Episode #2 of The Crisis Management Minute with Rich Klein
Episode #2 of The Crisis Management Minute with Rich Klein
Here’s my article, How Law Firms Can Use Social Media In A Crisis, that was just published as part of a cover story theme on crisis management in Strategies, the Journal of Legal Marketing. It’s in PDF format, so please click on the first link above and just scroll to the second page. Of course, the information here applies to any company or organization. Thanks to the Legal Marketing Association for including my contribution.
Note: The article was published right before I changed my company name from LawFirmsPR to Rich Klein Crisis Management.
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Questions? Please email email@example.com. Find me on Twitter @RichKleinCrisis.
We were pleasantly surprised and honored today to receive recognition by a video monitoring/syndication service which praised the “innovation” of The Crisis Show.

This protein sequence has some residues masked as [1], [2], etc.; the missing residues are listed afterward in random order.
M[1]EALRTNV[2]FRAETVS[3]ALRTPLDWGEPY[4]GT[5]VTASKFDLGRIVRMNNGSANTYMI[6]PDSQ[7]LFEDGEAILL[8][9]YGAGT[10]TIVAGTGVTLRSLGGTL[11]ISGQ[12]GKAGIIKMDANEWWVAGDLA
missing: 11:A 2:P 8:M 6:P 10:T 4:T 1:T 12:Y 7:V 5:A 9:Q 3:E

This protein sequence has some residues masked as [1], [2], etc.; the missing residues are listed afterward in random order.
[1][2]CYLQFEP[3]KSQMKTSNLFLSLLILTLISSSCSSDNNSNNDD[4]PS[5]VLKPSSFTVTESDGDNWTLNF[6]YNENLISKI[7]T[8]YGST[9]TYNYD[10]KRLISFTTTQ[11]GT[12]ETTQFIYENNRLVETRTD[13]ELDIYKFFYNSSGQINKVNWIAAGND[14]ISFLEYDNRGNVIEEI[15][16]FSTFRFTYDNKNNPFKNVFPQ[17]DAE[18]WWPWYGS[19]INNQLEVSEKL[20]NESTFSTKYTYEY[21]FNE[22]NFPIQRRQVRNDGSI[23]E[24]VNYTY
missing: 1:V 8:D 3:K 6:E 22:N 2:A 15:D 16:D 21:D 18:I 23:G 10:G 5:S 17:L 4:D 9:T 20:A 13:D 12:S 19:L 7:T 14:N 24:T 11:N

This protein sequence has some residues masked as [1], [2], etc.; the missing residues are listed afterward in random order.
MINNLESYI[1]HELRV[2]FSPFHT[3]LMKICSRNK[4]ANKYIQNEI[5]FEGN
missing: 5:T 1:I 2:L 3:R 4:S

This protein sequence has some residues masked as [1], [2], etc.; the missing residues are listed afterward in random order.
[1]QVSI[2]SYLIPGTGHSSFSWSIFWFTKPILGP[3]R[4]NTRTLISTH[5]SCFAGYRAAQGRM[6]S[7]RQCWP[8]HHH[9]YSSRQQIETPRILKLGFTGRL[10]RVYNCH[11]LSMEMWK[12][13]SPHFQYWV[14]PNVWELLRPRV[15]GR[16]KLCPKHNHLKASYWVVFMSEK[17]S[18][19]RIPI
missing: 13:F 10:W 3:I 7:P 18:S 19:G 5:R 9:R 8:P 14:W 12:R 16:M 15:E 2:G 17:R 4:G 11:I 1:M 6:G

Okay, law firms are not products but it doesn’t matter. When the lights went out at the Super Bowl last night, Oreo Cookie quickly Tweeted out a promo infographic with wit. The Twitter post read, “Power out? No problem” with an attached graphic (at left) that showed a cookie and the witty caption, “You Can Still Dunk in the Dark.”
Calvin Klein posted a Vine with the caption “since the lights are still out…” that featured guys with six-pack abs wearing their underwear. Both reaped attention, increased visibility of the brands and likely resulted in additional business.